Many believe that Sharia marriage laws are oppressive to women and yet, it seems that even Australian Muslims (including women) want to embrace this ancient law.
The Australian Federation of Islamic Councils (AFIC) want Muslims to be able to marry, divorce and conduct financial transactions under the principles of Sharia Law. In a submission to the Federal Parliament’s Committee on Multicultural Affairs, the Federation has asked for the change. It argues that all Australians would benefit if Islamic laws were adopted as mainstream legislation. However, that is not a view shared by many other contributors to the usually low-profile committee.
It has received hundreds of submissions on the topic. Ikebal Patel, president of the Australian Federation of Islamic Councils, agrees the very word “sharia” could invoke notions of a fierce, unjust, and male-dominated legal code.
Even the popular belief that sharia marriage laws are oppressive towards women are wrong, Mr Patel asserts. Rather Sharia guarantees women’s rights that are not recognised in mainstream Australian courts, he said.
But author Ida Lichter, who has written on the lives of Muslim women in both the West and predominantly Islamic countries, disagrees.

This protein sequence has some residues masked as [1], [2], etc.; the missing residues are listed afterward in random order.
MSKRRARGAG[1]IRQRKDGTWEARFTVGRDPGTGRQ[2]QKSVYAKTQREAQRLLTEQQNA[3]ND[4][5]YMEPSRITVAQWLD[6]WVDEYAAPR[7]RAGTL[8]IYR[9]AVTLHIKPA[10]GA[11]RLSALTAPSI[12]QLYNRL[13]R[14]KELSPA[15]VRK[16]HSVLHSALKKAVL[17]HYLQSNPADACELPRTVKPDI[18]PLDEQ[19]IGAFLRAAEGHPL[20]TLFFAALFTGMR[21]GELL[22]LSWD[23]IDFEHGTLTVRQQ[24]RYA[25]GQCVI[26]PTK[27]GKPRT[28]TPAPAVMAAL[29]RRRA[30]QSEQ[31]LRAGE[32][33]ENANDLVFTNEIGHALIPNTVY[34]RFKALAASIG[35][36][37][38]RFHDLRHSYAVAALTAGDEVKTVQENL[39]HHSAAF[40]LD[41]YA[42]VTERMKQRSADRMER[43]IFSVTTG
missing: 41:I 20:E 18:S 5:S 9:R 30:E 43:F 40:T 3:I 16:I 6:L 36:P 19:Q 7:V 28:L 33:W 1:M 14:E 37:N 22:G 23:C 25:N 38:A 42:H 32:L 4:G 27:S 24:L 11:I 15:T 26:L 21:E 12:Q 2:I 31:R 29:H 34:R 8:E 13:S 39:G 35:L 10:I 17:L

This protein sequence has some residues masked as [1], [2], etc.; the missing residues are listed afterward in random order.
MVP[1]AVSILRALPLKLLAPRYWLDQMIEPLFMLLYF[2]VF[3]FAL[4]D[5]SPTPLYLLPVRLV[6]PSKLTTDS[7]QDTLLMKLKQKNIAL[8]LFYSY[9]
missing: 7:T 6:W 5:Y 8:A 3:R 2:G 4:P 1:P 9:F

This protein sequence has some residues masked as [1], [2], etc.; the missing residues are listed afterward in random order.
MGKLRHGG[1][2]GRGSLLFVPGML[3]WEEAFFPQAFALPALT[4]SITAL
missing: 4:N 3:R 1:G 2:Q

“The members of the Iranian and Kurdish Women’s Rights Organisation in Britain have drawn attention to these oppressive laws that they escaped by migrating to the West, and they’ve said that women are much better under legislation based on universal human rights,” she said.
Law lecturer Ghena Krayem, who has researched the issue of legal pluralism, says the Islamic community does not want a parallel legal system set up.
“[We] found that there’s no evidence from any community leaders of any desire to set up a parallel legal system and I think to pose the question in that way presupposes this assumption that the Muslim community wants an alternative or parallel legal system,” she said.
Rather Ms Krayem says some of the processes around legal matters such as divorce and inheritance could take on board Muslim notions of dialogue and alternative dispute resolution, but the law should service all community members alike. Federal Attorney-General Robert McClelland has ruled out any chance of sharia law being introduced to Australia